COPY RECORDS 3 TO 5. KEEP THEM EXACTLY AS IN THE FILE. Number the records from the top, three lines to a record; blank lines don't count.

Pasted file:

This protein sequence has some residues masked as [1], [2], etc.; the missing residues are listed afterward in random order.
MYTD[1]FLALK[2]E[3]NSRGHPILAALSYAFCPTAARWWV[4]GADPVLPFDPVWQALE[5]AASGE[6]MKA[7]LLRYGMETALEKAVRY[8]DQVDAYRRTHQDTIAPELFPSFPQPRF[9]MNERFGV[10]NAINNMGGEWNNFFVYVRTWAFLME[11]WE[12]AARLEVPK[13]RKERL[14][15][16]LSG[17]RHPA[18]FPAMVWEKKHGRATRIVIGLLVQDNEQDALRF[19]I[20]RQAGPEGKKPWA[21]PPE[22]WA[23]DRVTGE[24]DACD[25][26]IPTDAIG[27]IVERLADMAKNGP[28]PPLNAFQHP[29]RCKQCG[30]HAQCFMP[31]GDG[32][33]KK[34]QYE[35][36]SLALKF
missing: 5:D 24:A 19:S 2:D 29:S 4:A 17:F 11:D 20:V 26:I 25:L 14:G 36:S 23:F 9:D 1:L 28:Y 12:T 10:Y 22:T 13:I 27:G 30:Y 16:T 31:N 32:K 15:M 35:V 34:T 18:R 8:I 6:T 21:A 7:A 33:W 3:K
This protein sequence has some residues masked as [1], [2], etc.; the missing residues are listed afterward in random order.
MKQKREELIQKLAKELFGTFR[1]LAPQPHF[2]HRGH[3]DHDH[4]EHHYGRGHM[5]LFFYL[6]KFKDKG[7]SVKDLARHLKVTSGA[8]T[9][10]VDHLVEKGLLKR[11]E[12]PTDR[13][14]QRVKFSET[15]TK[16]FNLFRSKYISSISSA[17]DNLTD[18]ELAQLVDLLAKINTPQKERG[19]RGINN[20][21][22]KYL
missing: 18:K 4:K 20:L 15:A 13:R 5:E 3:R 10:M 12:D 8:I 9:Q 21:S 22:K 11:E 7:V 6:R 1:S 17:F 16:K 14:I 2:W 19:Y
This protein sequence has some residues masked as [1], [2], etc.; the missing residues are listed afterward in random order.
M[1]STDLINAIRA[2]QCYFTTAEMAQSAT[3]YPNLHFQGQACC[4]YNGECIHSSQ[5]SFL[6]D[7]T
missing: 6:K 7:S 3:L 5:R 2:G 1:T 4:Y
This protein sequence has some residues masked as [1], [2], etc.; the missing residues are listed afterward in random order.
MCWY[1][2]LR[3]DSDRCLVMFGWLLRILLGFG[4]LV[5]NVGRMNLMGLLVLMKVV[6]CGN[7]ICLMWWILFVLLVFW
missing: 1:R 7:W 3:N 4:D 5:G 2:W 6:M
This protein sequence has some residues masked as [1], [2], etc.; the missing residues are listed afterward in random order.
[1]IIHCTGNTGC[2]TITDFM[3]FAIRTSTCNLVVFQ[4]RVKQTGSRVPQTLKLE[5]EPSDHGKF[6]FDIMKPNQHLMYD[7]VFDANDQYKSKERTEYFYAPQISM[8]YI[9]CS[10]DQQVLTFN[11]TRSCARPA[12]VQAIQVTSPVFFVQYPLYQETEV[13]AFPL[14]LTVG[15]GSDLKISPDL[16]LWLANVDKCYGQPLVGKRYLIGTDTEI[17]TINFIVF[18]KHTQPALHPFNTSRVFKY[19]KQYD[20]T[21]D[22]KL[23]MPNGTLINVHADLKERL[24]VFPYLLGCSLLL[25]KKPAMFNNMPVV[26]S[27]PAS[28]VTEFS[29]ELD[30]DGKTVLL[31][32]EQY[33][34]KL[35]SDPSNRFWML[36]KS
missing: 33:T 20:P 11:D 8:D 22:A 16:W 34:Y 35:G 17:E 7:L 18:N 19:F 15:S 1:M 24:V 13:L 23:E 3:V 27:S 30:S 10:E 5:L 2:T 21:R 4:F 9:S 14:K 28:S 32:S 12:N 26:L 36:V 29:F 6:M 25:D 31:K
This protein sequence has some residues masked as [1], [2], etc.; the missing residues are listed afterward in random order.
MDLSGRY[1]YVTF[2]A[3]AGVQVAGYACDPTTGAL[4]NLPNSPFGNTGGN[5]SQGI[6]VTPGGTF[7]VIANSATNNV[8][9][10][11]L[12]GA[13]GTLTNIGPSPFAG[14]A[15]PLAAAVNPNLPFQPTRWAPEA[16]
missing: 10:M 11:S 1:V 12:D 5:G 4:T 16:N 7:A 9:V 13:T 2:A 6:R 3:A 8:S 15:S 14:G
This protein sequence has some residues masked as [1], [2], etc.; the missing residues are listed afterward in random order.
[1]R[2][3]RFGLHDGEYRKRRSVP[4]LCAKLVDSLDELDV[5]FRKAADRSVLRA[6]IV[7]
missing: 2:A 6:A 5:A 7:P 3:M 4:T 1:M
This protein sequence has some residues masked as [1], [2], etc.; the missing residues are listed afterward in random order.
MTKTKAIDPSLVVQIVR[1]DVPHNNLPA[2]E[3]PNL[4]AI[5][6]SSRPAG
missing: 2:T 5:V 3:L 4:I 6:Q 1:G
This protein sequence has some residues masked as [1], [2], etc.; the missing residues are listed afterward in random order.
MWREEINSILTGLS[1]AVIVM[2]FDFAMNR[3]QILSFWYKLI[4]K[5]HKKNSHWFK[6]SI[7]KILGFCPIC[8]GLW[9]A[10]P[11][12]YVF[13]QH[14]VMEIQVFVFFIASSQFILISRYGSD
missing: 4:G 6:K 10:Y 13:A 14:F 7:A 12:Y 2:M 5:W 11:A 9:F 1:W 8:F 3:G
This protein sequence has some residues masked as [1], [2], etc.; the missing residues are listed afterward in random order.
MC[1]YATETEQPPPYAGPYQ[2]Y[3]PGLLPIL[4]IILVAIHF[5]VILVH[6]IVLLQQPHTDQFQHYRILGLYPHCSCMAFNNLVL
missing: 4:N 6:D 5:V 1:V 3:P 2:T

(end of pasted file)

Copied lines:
This protein sequence has some residues masked as [1], [2], etc.; the missing residues are listed afterward in random order.
M[1]STDLINAIRA[2]QCYFTTAEMAQSAT[3]YPNLHFQGQACC[4]YNGECIHSSQ[5]SFL[6]D[7]T
missing: 6:K 7:S 3:L 5:R 2:G 1:T 4:Y
This protein sequence has some residues masked as [1], [2], etc.; the missing residues are listed afterward in random order.
MCWY[1][2]LR[3]DSDRCLVMFGWLLRILLGFG[4]LV[5]NVGRMNLMGLLVLMKVV[6]CGN[7]ICLMWWILFVLLVFW
missing: 1:R 7:W 3:N 4:D 5:G 2:W 6:M
This protein sequence has some residues masked as [1], [2], etc.; the missing residues are listed afterward in random order.
[1]IIHCTGNTGC[2]TITDFM[3]FAIRTSTCNLVVFQ[4]RVKQTGSRVPQTLKLE[5]EPSDHGKF[6]FDIMKPNQHLMYD[7]VFDANDQYKSKERTEYFYAPQISM[8]YI[9]CS[10]DQQVLTFN[11]TRSCARPA[12]VQAIQVTSPVFFVQYPLYQETEV[13]AFPL[14]LTVG[15]GSDLKISPDL[16]LWLANVDKCYGQPLVGKRYLIGTDTEI[17]TINFIVF[18]KHTQPALHPFNTSRVFKY[19]KQYD[20]T[21]D[22]KL[23]MPNGTLINVHADLKERL[24]VFPYLLGCSLLL[25]KKPAMFNNMPVV[26]S[27]PAS[28]VTEFS[29]ELD[30]DGKTVLL[31][32]EQY[33][34]KL[35]SDPSNRFWML[36]KS
missing: 33:T 20:P 11:D 8:D 22:A 16:W 34:Y 35:G 17:E 7:L 18:N 19:F 15:S 1:M 24:V 13:L 23:E 3:V 27:S 30:S 10:E 5:L 2:T 21:R 4:F 9:S 14:K 28:S 32:S 12:N 26:L 36:V 29:F 6:M 25:D 31:K